On Wednesday, the Supreme Court sought a response from the Meghalaya government on an appeal by senior journalist and Padma Shri awardee Patricia Mukhim to quash hate crime proceedings against her for a Facebook post.
The bench comprising of Justices L Nageswara Rao, Indu Malhotra, and Vineet Saran issued a notice on Mukhim’s appeal against the Meghalaya High Court’s refusal to quash the proceedings against her under Sections 153 A (hate), 500 (defamation) and 505(c) (incite a community or caste to commit an offense against another) of the Indian Penal Code.
The Case Against Patricia Mukhim
The criminal proceedings pertain to a Facebook post made by the journalist seeking action by the State against an attack on some non-tribal boys in Meghalaya.
As per sources, it was alleged that on 3 July 2020, a group of non-tribal boys was attacked by 20-25 unidentified youths at a basketball court in Lawsohtun locality. While referring to this incident, Mukhim has on 4th July 2020 took to Facebook and posted stating that ‘Meghalaya has been a failed state because of continued attacks on non-tribal people and that the attackers and trouble-mongers have never been arrested since 1979’.
“The attackers, allegedly tribal boys with masks on, should be immediately booked. This continued attack on non-tribals in Meghalaya whose ancestors have lived here for decades, some having come here since the British period, is reprehensible, to say the least. The fact that such attackers and trouble mongers since 1979 have never been arrested, and if arrested never penalized according to law, suggests that Meghalaya has been a failed state for a long time now,” Mukhim wrote in her Facebook post.
For the said post, a case was filed against Mukhim following a complaint raised by the Dorbar Shnong of Lawsohtun. Dorbar Shnongs are traditional Khasi village governing bodies. They reportedly alleged that Mukhim has committed offenses under Sections 153-A, 500, and 505 of the Indian Penal Code i.e., for allegedly inciting communal tensions and for defamation.
However, Mukhim, the Editor of Shillong Times, said that her social media post was only an expression of truth in the face of persecution.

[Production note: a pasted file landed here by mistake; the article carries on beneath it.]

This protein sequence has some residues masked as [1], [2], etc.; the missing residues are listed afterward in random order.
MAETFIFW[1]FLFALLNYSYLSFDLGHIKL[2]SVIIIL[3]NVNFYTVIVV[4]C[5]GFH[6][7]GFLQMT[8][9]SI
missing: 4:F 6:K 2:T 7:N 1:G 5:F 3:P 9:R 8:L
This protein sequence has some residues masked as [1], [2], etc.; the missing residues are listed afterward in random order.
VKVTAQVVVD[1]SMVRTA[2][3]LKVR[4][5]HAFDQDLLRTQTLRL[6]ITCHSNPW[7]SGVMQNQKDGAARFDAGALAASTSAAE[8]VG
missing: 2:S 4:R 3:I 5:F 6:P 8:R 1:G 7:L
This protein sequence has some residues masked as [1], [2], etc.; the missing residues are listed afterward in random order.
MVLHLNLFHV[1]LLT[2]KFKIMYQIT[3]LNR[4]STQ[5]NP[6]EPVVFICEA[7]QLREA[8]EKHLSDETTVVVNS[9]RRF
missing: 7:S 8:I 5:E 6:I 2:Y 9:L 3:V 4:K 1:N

Mukhim had earlier approached the Meghalaya High Court for relief. But in November 2020, the High Court declined to quash the criminal case, opining that, prima facie, the offense of mischief under IPC Section 153A had been made out against Mukhim as her post “apparently seeks to promote disharmony or feelings of enmity, hatred or ill-will between two communities”.
Appeal Against Meghalaya High Court’s Ruling
Challenging the Meghalaya HC’s ruling, Mukhim approached the Supreme Court. She stated that the offenses under Section 500 and 505(c) IPC, being non-cognizable, cannot be investigated and prosecuted vide registration of an FIR in view of the statutory bar against such prosecution.
“A plain reading of the petitioner’s Facebook post makes it clear that the intent and purpose of this post is to appeal for impartial enforcement of rule of law; equal treatment before the law of all citizens; condemnation of targeted violence against members of a minority group; an end to impunity for violence,” Patricia’s petition said.
“The entire proceedings against the petitioner stands on a single limb – Section 153A, which it is humbly submitted is not made out against the petitioner, as the same is unsustainable in law and misconceived on facts,” reads the plea further.
Advocates Vrinda Grover, Soutik Banerjee, and Prasanna S, representing Patricia mentioned to the top court that her Facebook post only alerted the authorities to enforce the law against the perpetrators of a brutal attack on six non-tribal boys in the State. Further, the petitioner asserted that her effort to ensure peace and harmony between communities and groups in the State has led to her, in turn, being accused of fostering hate.
The matter has been posted for further hearing on February 5.